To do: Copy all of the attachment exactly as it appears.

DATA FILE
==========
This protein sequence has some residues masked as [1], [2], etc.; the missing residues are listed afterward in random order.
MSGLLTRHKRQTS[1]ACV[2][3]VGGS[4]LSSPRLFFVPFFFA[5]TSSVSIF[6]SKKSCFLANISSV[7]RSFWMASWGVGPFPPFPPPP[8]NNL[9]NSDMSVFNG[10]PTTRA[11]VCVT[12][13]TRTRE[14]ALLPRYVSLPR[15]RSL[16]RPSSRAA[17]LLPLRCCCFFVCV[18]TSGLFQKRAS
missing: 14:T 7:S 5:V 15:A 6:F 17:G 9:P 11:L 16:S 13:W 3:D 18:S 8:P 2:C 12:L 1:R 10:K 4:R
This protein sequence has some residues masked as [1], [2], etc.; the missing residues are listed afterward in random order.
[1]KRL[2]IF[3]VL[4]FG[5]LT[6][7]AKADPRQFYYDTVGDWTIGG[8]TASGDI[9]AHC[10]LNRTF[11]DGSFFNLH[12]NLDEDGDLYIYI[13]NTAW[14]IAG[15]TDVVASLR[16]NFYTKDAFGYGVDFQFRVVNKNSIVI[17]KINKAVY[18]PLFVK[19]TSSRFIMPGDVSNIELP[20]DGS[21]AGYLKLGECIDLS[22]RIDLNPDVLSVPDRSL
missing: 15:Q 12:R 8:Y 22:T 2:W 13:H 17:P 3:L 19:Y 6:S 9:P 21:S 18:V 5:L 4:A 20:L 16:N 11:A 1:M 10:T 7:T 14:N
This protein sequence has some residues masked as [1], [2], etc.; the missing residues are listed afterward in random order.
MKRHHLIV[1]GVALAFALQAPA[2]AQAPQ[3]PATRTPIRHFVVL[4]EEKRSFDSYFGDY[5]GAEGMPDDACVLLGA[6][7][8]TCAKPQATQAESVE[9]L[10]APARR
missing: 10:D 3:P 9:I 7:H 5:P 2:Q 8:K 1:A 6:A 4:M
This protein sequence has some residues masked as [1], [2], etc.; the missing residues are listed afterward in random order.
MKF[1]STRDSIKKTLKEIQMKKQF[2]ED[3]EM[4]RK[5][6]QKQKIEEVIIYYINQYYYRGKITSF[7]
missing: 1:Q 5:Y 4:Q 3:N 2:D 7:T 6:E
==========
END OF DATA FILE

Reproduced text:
This protein sequence has some residues masked as [1], [2], etc.; the missing residues are listed afterward in random order.
MSGLLTRHKRQTS[1]ACV[2][3]VGGS[4]LSSPRLFFVPFFFA[5]TSSVSIF[6]SKKSCFLANISSV[7]RSFWMASWGVGPFPPFPPPP[8]NNL[9]NSDMSVFNG[10]PTTRA[11]VCVT[12][13]TRTRE[14]ALLPRYVSLPR[15]RSL[16]RPSSRAA[17]LLPLRCCCFFVCV[18]TSGLFQKRAS
missing: 14:T 7:S 5:V 15:A 6:F 17:G 9:P 11:L 16:S 13:W 3:D 18:S 8:P 2:C 12:L 1:R 10:K 4:R
This protein sequence has some residues masked as [1], [2], etc.; the missing residues are listed afterward in random order.
[1]KRL[2]IF[3]VL[4]FG[5]LT[6][7]AKADPRQFYYDTVGDWTIGG[8]TASGDI[9]AHC[10]LNRTF[11]DGSFFNLH[12]NLDEDGDLYIYI[13]NTAW[14]IAG[15]TDVVASLR[16]NFYTKDAFGYGVDFQFRVVNKNSIVI[17]KINKAVY[18]PLFVK[19]TSSRFIMPGDVSNIELP[20]DGS[21]AGYLKLGECIDLS[22]RIDLNPDVLSVPDRSL
missing: 15:Q 12:R 8:Y 22:T 2:W 13:H 17:P 3:L 19:Y 6:S 9:P 21:S 18:V 5:L 4:A 20:L 16:N 11:A 1:M 10:T 7:T 14:N
This protein sequence has some residues masked as [1], [2], etc.; the missing residues are listed afterward in random order.
MKRHHLIV[1]GVALAFALQAPA[2]AQAPQ[3]PATRTPIRHFVVL[4]EEKRSFDSYFGDY[5]GAEGMPDDACVLLGA[6][7][8]TCAKPQATQAESVE[9]L[10]APARR
missing: 10:D 3:P 9:I 7:H 5:P 2:Q 8:K 1:A 6:A 4:M
This protein sequence has some residues masked as [1], [2], etc.; the missing residues are listed afterward in random order.
MKF[1]STRDSIKKTLKEIQMKKQF[2]ED[3]EM[4]RK[5][6]QKQKIEEVIIYYINQYYYRGKITSF[7]
missing: 1:Q 5:Y 4:Q 3:N 2:D 7:T 6:E